Is DEBUG macro automatically defined?

I have found a nice C++ library that I would like to use in my Swift package. However, the author defined a variable named "DEBUG". During compilation, I got:

xxx/CLaTeXMath/box/box.h:32:15: error: expected member name or ';' after declaration specifiers
  static bool DEBUG;
  ~~~~~~~~~~~ ^
<command line>:3:15: note: expanded from here
#define DEBUG 1

Right now, the only workaround I can find is to define DEBUG as DEBUG in my Package.swift:

.target(
    name: "CLaTeXMath",
    dependencies: ["tinyxml2"],
    cxxSettings: [
        // It seems that the compiler defines "DEBUG" as 1 somewhere.
        // There is a static variable named "DEBUG" in "box/box.h".
        .define("DEBUG", to: "DEBUG"),
        .headerSearchPath("."),
        .unsafeFlags([
            "-stdlib=libc++",
            "-std=c++17",
            ""
        ]),
    ])

But then, I got flooded by the warning message:

In file included from <built-in>:425:
<command line>:3:9: warning: 'DEBUG' macro redefined [-Wmacro-redefined]
#define DEBUG DEBUG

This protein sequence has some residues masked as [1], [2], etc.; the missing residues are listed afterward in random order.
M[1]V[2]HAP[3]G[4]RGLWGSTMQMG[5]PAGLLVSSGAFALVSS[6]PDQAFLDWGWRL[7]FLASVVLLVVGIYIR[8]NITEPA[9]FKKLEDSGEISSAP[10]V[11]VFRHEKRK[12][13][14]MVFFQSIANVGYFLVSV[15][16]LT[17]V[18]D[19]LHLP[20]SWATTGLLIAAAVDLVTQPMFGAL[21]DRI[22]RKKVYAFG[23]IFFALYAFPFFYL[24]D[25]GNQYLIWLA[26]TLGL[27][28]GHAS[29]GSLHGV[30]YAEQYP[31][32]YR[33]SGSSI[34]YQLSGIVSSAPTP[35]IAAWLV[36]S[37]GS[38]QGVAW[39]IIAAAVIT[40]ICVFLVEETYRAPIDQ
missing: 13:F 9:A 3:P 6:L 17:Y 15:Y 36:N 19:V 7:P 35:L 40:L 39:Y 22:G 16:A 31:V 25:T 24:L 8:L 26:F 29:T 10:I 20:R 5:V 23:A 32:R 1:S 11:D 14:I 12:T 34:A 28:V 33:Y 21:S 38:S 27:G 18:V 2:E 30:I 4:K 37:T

^
<command line>:2:9: note: previous definition is here
#define DEBUG 1
        ^
1 warning generated.

I have two questions:

  • Is the macro DEBUG automatically defined in Swift?
  • What's the best way to approach this issue? Can I turn off this macro, or suppress the macro-redefined warning? Or should I just modify the source code?

Yes, it is a standard compilation condition handled by the package manager. DEBUG is defined when compiled with --confguration debug (which is also the default), and is undefined when compiled with --configuration release.

If you are already using unsafeFlags anyway (which restricts the ways the package can be used), you might try adding -Wno-macro-redifined or some such to suppress the warning.

Otherwise, I am unaware of any way to bypass the standard behaviour. I think you will have to modify the source code unless someone smarter than me knows of a better workaround.

Note that cxxLanguageStandard is a separate argument of the Package initializer, so you shouldn’t need unsafeFlags for this.

Thanks! It is a nice feature to be builtin. Didn't know that.

Yeah, I was considering that but I couldn't find a way to disable it individually. I think at the end of the day it would be easier to update the upstream code for long-term maintainability.

Oh thanks, I missed that!

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